Preparing the privately owned U.S.-flag cargo fleet to support long-term military operations could require 1,800 more licensed mariners and increased vessel subsidies, according to a new report from the Government Accountability Office (GAO).
The Department of Defense (DOT) and Maritime Administration (MarAd) have shared concerns for years about the sustainability of the U.S.-flag fleet. Overall, the number of large U.S.-flag vessels engaged in international trade has declined about 60 percent in less than 30 years, from approximately 199 vessels at the end of 1990 to 81 in February 2018.
In 2014, Congress directed the DOT to develop two national strategies to keep the U.S.-flag fleet sustainable and ensure the long-term viability of U.S.-flag vessels and U.S.-citizen mariners. The authors of the GAO report said the DOT developed a combined draft strategy under the Obama administration, but it is now undergoing a review by the Trump administration.
In light of its findings, the GAO recommended that the DOT complete the national maritime strategy and establish time frames for its issuance.
“Without establishing a timeline to complete this required strategy, DOT continues to delay providing decision-makers the information they need to determine how best to address the challenges facing the U.S.-flag fleet,” the report said.
Currently, the U.S. government financially supports U.S.-flag vessels in international trade by providing an annual stipend for ships through the DOT’s Maritime Security Program (MSP), and by requiring that certain types and percentages of government cargo be transported on U.S.-flag vessels.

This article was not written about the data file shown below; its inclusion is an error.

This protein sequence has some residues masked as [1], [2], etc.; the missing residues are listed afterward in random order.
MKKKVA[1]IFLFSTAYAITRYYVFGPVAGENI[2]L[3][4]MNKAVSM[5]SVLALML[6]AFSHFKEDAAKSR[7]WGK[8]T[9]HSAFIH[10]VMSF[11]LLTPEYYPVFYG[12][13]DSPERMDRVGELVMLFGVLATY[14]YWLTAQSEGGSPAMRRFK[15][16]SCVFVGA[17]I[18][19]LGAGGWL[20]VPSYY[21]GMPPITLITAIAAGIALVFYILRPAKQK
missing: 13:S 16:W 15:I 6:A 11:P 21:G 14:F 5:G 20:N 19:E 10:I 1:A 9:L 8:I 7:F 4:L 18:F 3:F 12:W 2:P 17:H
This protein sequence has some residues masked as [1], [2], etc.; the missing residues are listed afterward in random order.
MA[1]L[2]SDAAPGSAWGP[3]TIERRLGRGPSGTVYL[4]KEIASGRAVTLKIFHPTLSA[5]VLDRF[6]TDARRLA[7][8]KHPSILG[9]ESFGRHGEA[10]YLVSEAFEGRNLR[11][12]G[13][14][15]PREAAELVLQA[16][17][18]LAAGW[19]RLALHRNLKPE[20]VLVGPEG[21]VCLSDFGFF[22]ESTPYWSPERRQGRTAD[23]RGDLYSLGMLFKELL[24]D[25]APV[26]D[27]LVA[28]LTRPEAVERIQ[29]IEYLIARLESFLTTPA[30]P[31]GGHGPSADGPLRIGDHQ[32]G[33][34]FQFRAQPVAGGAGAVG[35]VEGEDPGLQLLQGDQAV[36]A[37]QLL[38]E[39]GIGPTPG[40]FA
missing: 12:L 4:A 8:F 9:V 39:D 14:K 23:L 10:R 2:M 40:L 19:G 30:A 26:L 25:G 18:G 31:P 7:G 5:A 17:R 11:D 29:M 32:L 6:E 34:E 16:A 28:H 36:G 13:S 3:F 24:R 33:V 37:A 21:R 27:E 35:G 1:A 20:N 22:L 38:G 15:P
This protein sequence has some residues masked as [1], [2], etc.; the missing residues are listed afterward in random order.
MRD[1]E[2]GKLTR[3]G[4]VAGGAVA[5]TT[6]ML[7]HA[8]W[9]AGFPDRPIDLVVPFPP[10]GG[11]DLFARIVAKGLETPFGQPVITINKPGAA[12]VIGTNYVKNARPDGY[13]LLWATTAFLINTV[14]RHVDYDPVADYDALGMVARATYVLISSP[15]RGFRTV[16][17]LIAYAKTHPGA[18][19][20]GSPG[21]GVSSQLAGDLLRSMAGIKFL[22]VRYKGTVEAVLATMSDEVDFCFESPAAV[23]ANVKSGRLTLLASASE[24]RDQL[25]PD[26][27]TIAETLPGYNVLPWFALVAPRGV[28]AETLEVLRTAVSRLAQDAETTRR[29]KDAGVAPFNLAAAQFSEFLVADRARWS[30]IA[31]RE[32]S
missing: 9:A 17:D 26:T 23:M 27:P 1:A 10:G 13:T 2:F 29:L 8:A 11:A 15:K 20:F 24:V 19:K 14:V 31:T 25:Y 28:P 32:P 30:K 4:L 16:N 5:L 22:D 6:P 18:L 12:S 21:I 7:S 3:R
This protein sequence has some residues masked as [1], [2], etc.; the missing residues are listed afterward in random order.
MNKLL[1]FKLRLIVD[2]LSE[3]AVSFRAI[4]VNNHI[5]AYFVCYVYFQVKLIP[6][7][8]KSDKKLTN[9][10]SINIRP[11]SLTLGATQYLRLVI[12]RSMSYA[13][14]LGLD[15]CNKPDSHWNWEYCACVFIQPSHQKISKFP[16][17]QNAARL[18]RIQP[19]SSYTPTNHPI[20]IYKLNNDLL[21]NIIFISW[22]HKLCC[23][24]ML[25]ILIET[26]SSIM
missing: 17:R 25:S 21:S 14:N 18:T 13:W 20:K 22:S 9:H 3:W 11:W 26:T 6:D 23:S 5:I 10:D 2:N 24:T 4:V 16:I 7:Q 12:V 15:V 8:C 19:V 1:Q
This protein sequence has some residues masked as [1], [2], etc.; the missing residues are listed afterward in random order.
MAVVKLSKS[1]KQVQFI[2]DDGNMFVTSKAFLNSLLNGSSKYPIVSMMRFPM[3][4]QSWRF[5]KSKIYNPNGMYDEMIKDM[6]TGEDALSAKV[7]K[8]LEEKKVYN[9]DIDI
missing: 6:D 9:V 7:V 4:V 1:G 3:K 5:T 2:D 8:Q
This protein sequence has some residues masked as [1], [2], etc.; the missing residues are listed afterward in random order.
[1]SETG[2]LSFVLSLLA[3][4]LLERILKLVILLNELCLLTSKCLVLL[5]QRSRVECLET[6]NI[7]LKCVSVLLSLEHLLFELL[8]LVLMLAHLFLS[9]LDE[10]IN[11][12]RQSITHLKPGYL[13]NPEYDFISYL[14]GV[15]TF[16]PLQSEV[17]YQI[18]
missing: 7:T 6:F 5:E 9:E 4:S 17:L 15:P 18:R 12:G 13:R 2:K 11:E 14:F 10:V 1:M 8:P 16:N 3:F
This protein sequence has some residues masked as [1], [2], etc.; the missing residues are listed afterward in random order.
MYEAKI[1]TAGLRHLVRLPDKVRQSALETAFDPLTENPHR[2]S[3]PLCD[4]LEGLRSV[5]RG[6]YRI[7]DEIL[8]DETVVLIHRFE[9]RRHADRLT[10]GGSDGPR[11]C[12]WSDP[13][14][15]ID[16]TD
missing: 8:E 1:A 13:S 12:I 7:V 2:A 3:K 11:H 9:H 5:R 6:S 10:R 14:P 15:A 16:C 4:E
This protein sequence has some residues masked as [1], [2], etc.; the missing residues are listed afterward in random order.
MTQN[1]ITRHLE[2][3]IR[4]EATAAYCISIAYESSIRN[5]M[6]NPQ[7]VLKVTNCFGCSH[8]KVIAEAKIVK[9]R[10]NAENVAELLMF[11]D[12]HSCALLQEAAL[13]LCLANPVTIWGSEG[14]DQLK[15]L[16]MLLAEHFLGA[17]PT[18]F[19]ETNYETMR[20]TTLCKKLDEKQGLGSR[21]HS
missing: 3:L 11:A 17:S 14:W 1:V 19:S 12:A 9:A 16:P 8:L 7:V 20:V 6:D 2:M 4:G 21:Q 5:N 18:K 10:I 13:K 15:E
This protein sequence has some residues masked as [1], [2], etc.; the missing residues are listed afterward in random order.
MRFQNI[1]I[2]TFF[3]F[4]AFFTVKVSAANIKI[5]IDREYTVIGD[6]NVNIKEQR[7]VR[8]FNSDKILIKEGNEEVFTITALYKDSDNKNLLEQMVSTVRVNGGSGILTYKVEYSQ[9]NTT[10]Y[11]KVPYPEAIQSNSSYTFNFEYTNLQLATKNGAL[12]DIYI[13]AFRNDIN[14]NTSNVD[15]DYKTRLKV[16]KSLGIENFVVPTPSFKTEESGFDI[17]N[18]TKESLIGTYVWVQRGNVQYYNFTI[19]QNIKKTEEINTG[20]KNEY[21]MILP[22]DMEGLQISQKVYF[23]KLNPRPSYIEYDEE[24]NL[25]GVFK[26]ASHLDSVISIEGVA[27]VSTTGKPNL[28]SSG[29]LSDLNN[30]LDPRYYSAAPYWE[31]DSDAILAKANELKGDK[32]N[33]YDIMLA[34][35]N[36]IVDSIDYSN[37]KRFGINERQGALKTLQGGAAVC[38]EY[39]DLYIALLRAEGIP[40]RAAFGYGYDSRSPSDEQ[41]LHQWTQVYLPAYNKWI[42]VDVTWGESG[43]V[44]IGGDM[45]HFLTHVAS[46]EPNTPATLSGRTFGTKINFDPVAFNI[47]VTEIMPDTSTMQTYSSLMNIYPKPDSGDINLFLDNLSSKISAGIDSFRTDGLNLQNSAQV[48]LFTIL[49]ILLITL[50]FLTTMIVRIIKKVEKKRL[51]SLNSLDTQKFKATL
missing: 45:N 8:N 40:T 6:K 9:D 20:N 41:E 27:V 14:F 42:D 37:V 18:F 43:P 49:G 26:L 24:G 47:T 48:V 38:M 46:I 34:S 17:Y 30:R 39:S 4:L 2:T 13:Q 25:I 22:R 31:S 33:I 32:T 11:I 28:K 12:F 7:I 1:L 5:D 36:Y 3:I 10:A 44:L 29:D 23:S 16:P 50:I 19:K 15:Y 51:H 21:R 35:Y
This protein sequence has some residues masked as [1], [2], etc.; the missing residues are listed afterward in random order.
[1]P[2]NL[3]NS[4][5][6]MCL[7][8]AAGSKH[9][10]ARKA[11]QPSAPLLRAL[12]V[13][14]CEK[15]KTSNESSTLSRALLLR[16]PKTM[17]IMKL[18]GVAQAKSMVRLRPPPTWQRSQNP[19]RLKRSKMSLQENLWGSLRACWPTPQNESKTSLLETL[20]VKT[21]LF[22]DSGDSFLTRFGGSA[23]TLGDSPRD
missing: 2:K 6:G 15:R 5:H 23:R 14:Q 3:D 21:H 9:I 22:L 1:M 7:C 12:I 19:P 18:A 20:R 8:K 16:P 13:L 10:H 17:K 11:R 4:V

The MSP pays an annual stipend to offset the additional $6.5 million that vessel owners pay to operate under the U.S. flag, up from $4.8 million in 2009, according to MarAd. Currently, 60 vessels are enrolled in the MSP and receive the stipend. Congress raised the stipend amount from $3.5 million per vessel for fiscal year 2016 to $4.9 million per vessel for fiscal year 2017, which has temporarily stabilized the financial situation of MSP operators.
“However, MarAd officials stated trends in operating costs and government cargo suggest this will remain an ongoing challenge,” the GAO said.
Additional costs for U.S.-flag operations include retirement benefits for union employees and requirements to have vessel maintenance done at U.S. shipyards. Work done at foreign yards is subject to a 50 percent ad valorem tax.
Many vessel owners count on U.S. government cargo to make up the gap between the MSP stipend and the actual cost of operations. The amount of government cargo shipped under cargo preference requirements has decreased due to the diminished U.S. military presence around the world and falling volumes of government food aid, as well as the higher cost of shipping on U.S.-flag vessels. Aid agencies say the higher cost of transportation reduces the amount of food assistance they are able to provide.
Vessel operators told MarAd in 2015 that rising costs and declining government cargoes were the main reasons they reflagged or retired vessels.
The DOT strategy is expected to address the concern that there may not be enough U.S.-citizen sailors to crew ships during a long-term military action. A MarAd working group recently estimated a shortage of more than 1,800 mariners in the event of sustained military action, while current crew levels could support an initial surge.
The GAO recommended data improvements to increase the accuracy of the count of available mariners. For instance, the U.S. Coast Guard database lists 15,000 mariners with unlimited credentials who are not employed on large oceangoing vessels in either private or government positions.